Your Employees Don’t Like You: 4 Ways to Change That Now, Part One
Being the perfect boss is not possible. What does “perfect” even mean anyway? It is an intangible, amorphous nothing that does nobody any good thinking about. What does help is focusing on strategic tasks you can implement now to make a measurable change in your work, moving forward. That sounds a lot better to me than being and amorphous, intangible nothing.
Here are some powerful ways you can set your employees up to like you. Essentially, ‘if you lead a horse to water, you can’t make it drink;’ but, you can and you must lead it to the water if you ever want it to drink!
1) Host weekly check-ins with your employees.
Allow time each week, approximately thirty minutes, for your employees to voice their concerns, go over any outstanding matters, and consult your opinion on non-time sensitive items. Make these sessions one-on-one so that the employees feel comfortable sharing information they may not want to share with others. Tell them you actually want them to present all of their concerns and complaints. It is important to make them feel welcome at each and every meeting.
This allows the employees to do a multitude of things. They are presented with a platform of trust. They go out on a limb to share things with you, and you seal the deal by following up with them about it. Employees can present problems they are having with other employees without throwing them under the bus in front of others. They can confidentially ask you for advice or offer feedback they don’t want to publicize. They can present their complaints to you instead of to all the other employees, improving team morale as a byproduct.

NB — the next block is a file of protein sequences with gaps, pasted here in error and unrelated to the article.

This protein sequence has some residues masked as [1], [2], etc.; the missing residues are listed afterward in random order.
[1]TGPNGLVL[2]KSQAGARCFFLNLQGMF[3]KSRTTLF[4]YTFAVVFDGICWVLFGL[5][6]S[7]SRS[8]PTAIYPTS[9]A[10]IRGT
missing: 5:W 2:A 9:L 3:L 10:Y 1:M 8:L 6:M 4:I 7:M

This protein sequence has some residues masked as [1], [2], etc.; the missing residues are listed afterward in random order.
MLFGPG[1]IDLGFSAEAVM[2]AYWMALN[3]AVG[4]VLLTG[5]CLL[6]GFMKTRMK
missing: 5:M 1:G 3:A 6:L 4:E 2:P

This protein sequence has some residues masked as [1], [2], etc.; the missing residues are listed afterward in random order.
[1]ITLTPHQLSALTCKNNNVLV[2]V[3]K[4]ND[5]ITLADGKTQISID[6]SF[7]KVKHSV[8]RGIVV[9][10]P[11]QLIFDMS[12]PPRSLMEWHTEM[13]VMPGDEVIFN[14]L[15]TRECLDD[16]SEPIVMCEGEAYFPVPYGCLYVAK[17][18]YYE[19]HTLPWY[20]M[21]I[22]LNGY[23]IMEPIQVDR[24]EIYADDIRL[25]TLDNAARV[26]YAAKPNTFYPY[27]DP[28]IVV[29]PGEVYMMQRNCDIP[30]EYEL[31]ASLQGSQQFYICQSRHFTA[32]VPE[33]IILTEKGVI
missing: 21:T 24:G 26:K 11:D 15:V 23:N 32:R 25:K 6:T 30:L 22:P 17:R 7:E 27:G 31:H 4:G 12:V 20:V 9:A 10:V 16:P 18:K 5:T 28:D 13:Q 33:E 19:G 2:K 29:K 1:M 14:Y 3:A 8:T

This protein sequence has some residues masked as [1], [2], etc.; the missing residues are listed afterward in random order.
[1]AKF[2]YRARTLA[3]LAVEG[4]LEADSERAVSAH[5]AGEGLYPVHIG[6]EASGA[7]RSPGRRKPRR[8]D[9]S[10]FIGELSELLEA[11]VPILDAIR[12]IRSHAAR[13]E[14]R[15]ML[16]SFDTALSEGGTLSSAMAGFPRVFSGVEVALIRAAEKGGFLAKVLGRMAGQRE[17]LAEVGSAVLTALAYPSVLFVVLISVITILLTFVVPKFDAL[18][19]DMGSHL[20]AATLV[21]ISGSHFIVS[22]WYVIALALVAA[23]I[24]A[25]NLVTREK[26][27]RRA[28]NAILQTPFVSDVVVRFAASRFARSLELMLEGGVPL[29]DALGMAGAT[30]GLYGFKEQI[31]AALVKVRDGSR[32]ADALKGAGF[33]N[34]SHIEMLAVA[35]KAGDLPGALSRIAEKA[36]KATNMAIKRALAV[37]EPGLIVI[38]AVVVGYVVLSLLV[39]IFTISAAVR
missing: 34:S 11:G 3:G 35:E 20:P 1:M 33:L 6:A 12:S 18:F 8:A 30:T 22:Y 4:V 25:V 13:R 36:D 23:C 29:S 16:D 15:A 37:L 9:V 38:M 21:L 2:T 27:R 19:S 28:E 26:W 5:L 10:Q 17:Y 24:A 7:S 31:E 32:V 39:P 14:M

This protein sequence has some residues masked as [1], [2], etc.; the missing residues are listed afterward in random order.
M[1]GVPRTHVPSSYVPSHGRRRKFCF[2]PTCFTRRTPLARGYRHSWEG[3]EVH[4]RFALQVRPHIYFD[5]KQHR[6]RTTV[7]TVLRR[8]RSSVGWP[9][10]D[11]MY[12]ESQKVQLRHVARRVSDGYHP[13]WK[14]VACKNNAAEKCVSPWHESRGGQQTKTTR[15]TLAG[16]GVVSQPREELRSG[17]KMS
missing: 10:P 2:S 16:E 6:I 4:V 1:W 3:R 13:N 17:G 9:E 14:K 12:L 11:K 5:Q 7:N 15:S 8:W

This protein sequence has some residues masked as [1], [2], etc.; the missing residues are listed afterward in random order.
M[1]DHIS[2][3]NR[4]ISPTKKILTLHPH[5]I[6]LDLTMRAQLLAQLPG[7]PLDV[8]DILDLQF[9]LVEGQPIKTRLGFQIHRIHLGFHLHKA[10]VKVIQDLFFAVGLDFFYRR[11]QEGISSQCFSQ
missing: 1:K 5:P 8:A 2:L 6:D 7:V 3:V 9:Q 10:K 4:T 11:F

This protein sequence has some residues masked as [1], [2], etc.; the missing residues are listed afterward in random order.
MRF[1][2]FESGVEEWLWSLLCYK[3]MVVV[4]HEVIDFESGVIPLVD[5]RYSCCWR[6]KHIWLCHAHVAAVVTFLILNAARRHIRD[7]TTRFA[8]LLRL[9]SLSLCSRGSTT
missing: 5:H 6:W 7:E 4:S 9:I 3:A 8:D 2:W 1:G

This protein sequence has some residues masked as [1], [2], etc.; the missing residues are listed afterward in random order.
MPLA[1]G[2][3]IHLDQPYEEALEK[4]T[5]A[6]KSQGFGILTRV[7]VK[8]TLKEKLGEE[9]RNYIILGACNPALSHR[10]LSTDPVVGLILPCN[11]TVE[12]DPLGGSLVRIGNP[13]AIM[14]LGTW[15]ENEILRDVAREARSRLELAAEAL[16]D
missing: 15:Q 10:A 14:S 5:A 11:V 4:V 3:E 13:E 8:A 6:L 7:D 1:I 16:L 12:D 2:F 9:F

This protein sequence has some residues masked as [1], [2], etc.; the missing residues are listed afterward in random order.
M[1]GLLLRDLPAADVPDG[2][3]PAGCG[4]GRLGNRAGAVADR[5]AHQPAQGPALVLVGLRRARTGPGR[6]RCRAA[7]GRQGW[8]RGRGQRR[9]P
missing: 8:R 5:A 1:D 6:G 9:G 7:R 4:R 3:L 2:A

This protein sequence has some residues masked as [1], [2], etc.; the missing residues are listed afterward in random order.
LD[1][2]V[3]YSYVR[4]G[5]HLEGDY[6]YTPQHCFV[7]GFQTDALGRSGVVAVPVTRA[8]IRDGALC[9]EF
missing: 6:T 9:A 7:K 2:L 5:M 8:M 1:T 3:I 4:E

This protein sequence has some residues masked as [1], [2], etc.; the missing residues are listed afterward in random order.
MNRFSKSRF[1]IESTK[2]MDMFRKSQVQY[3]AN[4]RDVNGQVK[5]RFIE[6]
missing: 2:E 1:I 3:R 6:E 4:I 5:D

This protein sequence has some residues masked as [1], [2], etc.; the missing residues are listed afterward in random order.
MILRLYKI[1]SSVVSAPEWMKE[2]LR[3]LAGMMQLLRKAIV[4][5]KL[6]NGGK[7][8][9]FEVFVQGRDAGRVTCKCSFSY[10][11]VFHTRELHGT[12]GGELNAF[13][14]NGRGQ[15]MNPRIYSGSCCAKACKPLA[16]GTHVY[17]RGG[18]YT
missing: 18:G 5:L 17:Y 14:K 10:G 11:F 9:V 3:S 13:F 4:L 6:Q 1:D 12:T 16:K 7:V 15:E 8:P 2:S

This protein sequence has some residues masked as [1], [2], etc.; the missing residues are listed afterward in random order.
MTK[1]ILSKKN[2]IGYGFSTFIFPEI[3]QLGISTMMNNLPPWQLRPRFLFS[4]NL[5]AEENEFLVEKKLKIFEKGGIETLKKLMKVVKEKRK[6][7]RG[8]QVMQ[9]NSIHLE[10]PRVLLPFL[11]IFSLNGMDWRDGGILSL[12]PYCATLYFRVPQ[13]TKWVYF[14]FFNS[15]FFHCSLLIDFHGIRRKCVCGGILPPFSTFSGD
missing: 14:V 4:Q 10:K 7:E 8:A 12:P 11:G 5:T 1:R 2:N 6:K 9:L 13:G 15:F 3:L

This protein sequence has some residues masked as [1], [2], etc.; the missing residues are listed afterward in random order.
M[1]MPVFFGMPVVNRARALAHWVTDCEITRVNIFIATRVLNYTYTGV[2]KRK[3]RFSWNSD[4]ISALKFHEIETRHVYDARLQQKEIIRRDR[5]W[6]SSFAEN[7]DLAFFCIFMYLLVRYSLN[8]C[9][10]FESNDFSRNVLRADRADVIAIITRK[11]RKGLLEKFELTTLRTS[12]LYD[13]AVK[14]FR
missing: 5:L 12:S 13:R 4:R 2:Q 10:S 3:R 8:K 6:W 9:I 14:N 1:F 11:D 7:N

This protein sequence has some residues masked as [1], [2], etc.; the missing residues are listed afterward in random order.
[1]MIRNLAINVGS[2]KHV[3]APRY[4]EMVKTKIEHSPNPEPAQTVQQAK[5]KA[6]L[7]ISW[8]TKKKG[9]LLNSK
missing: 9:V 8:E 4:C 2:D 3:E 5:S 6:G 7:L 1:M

If your team is too big to do weekly check-ins with each employee, delegate the task to a few different people who are higher up than the employees to meet with them on your behalf. Make sure to follow up with each delegate to fix any problems the employees they met with presented. Be a man or woman of your word and follow up. Be consistent! Without consistency, your empathetic words mean nothing and will actually work to your detriment.
There are three more essential tips you need to follow, but that is scheduled for part two of this series. Make sure to think about how to implement a weekly check-in with each employee until a couple of weeks from now until I post part two, where I discuss problem management, support, and coaching!